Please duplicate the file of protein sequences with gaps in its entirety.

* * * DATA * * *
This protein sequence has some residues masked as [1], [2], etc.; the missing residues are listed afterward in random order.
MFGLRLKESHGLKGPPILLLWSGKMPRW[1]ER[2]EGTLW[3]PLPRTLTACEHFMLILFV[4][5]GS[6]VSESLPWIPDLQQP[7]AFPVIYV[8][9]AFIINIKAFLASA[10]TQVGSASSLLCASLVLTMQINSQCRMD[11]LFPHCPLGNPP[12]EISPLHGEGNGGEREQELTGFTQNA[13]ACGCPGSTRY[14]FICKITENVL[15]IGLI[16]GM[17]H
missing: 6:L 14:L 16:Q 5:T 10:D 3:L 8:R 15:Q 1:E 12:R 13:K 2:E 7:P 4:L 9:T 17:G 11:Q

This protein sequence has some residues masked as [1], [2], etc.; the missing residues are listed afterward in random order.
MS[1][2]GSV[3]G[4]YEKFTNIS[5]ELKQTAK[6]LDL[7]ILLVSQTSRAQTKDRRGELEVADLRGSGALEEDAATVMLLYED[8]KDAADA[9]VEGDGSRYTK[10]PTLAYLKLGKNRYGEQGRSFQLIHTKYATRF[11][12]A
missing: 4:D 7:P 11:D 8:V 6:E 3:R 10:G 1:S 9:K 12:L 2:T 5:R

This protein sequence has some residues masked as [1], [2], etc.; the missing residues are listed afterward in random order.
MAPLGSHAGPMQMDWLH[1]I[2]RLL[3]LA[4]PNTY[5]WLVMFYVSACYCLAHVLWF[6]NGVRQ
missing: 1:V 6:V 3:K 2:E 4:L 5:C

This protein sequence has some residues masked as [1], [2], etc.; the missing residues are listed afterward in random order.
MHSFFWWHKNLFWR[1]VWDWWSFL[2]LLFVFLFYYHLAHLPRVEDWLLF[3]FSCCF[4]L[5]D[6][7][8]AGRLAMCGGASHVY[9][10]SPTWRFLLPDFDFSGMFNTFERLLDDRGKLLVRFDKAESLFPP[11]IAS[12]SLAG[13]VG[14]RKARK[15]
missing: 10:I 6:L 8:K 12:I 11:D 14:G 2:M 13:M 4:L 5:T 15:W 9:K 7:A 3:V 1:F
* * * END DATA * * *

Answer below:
This protein sequence has some residues masked as [1], [2], etc.; the missing residues are listed afterward in random order.
MFGLRLKESHGLKGPPILLLWSGKMPRW[1]ER[2]EGTLW[3]PLPRTLTACEHFMLILFV[4][5]GS[6]VSESLPWIPDLQQP[7]AFPVIYV[8][9]AFIINIKAFLASA[10]TQVGSASSLLCASLVLTMQINSQCRMD[11]LFPHCPLGNPP[12]EISPLHGEGNGGEREQELTGFTQNA[13]ACGCPGSTRY[14]FICKITENVL[15]IGLI[16]GM[17]H
missing: 6:L 14:L 16:Q 5:T 10:D 3:L 8:R 15:Q 1:E 12:R 13:K 2:E 7:P 4:L 9:T 17:G 11:Q

This protein sequence has some residues masked as [1], [2], etc.; the missing residues are listed afterward in random order.
MS[1][2]GSV[3]G[4]YEKFTNIS[5]ELKQTAK[6]LDL[7]ILLVSQTSRAQTKDRRGELEVADLRGSGALEEDAATVMLLYED[8]KDAADA[9]VEGDGSRYTK[10]PTLAYLKLGKNRYGEQGRSFQLIHTKYATRF[11][12]A
missing: 4:D 7:P 11:D 8:V 6:E 3:R 10:G 1:S 9:K 12:L 2:T 5:R

This protein sequence has some residues masked as [1], [2], etc.; the missing residues are listed afterward in random order.
MAPLGSHAGPMQMDWLH[1]I[2]RLL[3]LA[4]PNTY[5]WLVMFYVSACYCLAHVLWF[6]NGVRQ
missing: 1:V 6:V 3:K 2:E 4:L 5:C

This protein sequence has some residues masked as [1], [2], etc.; the missing residues are listed afterward in random order.
MHSFFWWHKNLFWR[1]VWDWWSFL[2]LLFVFLFYYHLAHLPRVEDWLLF[3]FSCCF[4]L[5]D[6][7][8]AGRLAMCGGASHVY[9][10]SPTWRFLLPDFDFSGMFNTFERLLDDRGKLLVRFDKAESLFPP[11]IAS[12]SLAG[13]VG[14]RKARK[15]
missing: 10:I 6:L 8:K 12:I 11:D 14:G 2:M 13:M 4:L 5:T 15:W 9:K 7:A 3:V 1:F